The Natural Values team are busy looking at the impact of the fire, so we don’t have an article from Ryan. What we do know is that the remote camera work continues to be very useful. It is revealing that cats are an increasing threat to the small critters, and staff and experts are looking the best ways to deal with this. Cinnamon fungus is another problem that has returned after the 2 wet years.
The results of the Museum of Victoria Bioscan are coming through a little at a time. There are two excellent videos up on Youtube and more to come. The first was a general report, the second focussed on moths of the Grampians: www.youtube.com/user/museumvictoria
In other news, the student studying the diet of deer has just completed her PhD, and we are hoping we can have her talk about her results at a meeting later in the year.
Threatened Species Interest Group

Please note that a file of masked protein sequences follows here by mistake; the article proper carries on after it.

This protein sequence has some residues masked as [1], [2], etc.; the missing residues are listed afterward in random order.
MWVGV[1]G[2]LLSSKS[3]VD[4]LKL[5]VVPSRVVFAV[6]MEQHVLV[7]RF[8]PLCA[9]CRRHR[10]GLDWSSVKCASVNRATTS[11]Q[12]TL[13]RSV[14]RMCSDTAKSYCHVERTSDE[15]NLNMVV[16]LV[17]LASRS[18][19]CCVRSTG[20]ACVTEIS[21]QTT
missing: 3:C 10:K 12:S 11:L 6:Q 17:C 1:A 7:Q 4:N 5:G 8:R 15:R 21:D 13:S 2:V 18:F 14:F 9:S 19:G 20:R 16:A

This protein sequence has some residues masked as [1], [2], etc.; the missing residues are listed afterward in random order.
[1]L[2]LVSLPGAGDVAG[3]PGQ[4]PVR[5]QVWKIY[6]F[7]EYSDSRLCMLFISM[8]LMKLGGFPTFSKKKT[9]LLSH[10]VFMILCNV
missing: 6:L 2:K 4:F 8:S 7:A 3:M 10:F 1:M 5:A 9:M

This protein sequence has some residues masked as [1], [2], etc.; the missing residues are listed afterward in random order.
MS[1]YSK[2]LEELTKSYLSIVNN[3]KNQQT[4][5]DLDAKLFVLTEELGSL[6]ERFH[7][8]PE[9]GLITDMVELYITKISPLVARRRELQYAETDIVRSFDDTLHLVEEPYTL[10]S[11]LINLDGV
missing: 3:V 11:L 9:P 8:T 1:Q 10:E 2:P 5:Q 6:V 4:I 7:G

As outlined in previous Newsletters, FOGGs received a grant to pay for a person to co-ordinate the monitoring and search activities in the Grampians, Stawell region. These activities have been co-ordinated by Parks and DSE staff in the past, but with all the funding cuts over recent years this role has not been covered. Gail Pollard is now doing this role and is working on the calendar of activities for the year. She will be sending an email for people to register their interest, via the FOGGs and the old Threatened Species Group email lists. If you are not on either of these lists please email her on or contact Wendy Bedggood on 0429932065. Gail works shift work as a nurse and has clunky internet service where she lives (her communication resources are not on par with DSE and Parks), so it is important people register their interest to make it easier for her to contact them. Please put ‘Threatened Species Interest’ in the subject so she knows its not spam mail.